As we have talked about in previous blogs, finding the balance between keeping current customers and gaining new customers is part of a good marketing plan. Well, a lucrative yet simple rewards program can attract new customers and keep them coming back. So, here a just a few things you can do to support and engage them:
- Organize and promote a special event to launch your loyalty program in a big way and sign up hundreds of people.
- Have an exclusive monthly birthday event for rewards members. How about an early pancake breakfast?
- If you have a H.O.G. chapter or other riding club, give members more points per dollar spent or award them extra points for attending meetings and going on rides.
- Create more double-point days just for the service department during the slower winter months.
- Give bonus points to the first 20 customers on the 20th of every month.
- Stuff scratch-off tickets in customers’ bags. They could randomly win bonus reward points from their recent visit.
- Have exclusive, convenient parking spaces for reward members.
These are just a few of the endless ways you can use your rewards program as a marketing and sales tool. I hope that we have at least given you some ideas to inspire your creative thinking. Although, your staff is going to be one of your most effective marketing sources, so make sure to get them on board! Your most loyal customers will love you for it, and new customers will want to be part of the excitement.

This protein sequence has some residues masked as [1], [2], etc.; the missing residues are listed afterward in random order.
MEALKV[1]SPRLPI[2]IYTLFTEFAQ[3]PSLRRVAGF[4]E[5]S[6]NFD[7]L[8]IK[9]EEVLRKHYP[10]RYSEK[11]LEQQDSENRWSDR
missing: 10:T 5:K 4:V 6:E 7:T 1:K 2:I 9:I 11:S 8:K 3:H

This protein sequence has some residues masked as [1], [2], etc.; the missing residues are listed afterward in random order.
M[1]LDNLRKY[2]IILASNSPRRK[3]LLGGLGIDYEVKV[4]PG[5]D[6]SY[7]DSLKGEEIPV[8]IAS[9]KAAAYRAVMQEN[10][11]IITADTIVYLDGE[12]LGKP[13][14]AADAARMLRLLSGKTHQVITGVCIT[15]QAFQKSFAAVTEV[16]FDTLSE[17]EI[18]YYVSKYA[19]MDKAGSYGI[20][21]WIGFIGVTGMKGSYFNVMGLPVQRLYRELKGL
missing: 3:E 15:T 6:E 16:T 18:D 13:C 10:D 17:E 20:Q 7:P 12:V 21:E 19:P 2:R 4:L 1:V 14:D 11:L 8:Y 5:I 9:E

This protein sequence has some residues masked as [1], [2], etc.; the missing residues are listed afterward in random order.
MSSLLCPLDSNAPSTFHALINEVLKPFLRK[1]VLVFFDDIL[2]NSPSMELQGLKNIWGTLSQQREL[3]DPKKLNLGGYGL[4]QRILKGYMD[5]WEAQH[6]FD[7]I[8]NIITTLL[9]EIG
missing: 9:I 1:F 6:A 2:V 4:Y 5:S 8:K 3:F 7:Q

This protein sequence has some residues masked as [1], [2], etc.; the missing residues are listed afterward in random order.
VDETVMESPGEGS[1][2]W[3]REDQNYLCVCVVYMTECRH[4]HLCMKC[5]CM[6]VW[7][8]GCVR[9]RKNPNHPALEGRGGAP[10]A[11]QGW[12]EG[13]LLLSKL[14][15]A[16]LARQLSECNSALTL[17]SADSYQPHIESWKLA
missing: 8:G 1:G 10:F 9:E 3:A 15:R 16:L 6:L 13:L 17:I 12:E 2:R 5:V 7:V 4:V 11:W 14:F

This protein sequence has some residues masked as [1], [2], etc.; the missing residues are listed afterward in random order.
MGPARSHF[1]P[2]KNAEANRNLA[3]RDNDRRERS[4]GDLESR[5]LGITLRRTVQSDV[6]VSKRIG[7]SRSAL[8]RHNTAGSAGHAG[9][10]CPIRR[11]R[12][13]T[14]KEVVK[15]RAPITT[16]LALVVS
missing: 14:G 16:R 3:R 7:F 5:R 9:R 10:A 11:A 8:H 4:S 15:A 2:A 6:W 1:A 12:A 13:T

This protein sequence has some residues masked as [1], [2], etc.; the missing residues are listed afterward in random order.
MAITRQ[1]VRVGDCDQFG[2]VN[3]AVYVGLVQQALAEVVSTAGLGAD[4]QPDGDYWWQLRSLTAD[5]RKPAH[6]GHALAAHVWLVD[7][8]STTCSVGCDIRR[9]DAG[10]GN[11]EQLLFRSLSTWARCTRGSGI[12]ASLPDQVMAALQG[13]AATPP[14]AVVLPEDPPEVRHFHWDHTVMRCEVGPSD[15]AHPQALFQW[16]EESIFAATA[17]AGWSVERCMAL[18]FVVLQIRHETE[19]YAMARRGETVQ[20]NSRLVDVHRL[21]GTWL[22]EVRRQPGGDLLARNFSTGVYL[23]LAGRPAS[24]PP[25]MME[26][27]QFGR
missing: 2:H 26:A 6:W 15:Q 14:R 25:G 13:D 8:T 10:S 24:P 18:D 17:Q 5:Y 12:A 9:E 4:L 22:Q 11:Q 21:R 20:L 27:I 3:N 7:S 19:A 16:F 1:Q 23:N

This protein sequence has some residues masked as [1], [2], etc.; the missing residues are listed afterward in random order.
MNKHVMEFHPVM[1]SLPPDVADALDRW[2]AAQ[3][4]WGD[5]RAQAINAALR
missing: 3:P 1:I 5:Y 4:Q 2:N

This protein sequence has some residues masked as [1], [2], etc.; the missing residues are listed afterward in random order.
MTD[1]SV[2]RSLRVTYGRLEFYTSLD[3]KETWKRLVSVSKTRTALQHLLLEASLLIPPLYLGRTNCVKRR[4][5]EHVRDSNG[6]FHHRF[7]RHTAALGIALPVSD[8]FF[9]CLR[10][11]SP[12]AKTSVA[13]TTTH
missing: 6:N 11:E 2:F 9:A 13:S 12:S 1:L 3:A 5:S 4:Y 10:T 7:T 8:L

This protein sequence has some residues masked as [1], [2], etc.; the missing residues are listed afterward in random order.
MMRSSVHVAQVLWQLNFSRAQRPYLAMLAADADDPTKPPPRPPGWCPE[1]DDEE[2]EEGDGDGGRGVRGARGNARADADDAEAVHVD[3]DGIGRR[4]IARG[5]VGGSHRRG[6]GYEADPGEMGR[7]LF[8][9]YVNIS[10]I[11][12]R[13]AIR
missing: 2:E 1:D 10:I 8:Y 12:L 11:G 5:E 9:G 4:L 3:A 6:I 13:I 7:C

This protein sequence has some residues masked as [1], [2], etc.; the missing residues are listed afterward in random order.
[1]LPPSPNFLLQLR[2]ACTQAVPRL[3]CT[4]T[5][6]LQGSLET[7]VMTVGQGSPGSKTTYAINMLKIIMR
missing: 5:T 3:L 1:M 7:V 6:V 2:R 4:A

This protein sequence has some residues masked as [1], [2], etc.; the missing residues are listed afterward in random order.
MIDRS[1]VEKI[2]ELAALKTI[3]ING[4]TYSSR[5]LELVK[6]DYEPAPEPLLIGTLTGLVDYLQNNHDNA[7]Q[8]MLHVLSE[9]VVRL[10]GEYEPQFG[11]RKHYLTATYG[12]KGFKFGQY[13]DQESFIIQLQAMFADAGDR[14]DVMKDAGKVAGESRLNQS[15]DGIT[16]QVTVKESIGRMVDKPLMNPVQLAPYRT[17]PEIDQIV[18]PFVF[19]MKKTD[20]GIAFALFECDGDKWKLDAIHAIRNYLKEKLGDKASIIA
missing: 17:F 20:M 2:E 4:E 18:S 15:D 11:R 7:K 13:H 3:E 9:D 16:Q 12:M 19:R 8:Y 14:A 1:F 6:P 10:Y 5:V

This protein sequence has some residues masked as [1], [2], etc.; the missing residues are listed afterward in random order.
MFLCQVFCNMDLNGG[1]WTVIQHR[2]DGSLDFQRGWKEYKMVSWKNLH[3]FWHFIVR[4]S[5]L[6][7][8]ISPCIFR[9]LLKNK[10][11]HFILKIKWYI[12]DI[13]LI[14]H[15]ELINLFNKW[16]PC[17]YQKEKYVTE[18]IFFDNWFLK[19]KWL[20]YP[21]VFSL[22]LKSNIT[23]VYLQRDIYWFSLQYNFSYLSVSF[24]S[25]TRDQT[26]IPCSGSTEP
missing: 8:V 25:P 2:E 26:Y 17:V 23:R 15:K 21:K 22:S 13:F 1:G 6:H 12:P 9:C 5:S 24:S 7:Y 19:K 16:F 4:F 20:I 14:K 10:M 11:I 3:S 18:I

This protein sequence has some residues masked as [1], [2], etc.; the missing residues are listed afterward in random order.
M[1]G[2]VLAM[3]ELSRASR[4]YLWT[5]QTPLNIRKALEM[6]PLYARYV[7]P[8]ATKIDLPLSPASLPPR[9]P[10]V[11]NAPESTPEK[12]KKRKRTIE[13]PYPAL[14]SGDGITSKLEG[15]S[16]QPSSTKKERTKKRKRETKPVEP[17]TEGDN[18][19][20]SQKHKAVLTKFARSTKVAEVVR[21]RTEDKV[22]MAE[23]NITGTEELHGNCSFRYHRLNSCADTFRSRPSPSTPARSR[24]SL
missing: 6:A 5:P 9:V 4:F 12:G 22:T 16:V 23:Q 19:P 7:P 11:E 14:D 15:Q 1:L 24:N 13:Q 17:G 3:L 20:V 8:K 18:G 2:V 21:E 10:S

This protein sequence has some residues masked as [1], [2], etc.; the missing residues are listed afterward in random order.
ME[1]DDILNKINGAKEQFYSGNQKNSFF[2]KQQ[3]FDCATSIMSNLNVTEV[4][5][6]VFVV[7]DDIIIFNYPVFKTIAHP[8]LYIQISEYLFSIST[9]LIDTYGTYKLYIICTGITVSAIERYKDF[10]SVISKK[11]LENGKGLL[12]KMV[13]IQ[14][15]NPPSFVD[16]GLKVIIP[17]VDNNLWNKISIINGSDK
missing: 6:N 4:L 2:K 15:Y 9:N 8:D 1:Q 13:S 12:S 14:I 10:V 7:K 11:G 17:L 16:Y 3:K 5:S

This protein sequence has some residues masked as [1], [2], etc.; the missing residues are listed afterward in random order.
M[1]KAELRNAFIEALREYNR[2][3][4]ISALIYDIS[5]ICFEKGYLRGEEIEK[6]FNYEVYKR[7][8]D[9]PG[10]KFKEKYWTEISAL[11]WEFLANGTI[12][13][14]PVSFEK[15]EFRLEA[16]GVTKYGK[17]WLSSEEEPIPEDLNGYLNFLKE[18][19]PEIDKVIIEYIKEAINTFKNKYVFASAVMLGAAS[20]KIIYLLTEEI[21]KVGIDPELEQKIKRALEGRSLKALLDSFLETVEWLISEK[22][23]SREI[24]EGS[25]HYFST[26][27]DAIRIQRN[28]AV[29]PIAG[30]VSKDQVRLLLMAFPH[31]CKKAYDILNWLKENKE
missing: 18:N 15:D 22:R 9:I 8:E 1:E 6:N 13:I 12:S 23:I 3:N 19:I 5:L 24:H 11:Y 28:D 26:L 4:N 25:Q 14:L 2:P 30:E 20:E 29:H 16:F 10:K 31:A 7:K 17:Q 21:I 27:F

We have found that our most successful dealers in terms of ROI—no matter how much they promote their rewards program in-store or online—sign up as many customers as possible every day. Ask everyone if they’re a member during check-out. If they don’t have a card, make sure you sign them up on the spot. (All counter staff should know how to do this.)
Make sure your reward program has a dedicated webpage; it should also be listed on your homepage prominently. Customers should know how to become a member, what the benefits are, and how the official rules work.
Promote! Promote! Promote! Mention your rewards program in all your advertising mediums. Use exclusive text clubs, direct mail, Facebook, Twitter, e-news blasts, website event calendars, radio stations, YouTube channels, Instagram, or whatever methods your customers prefer to be notified. Remember, if your loyalty program seems important to your dealer, it’ll become important to everyone else.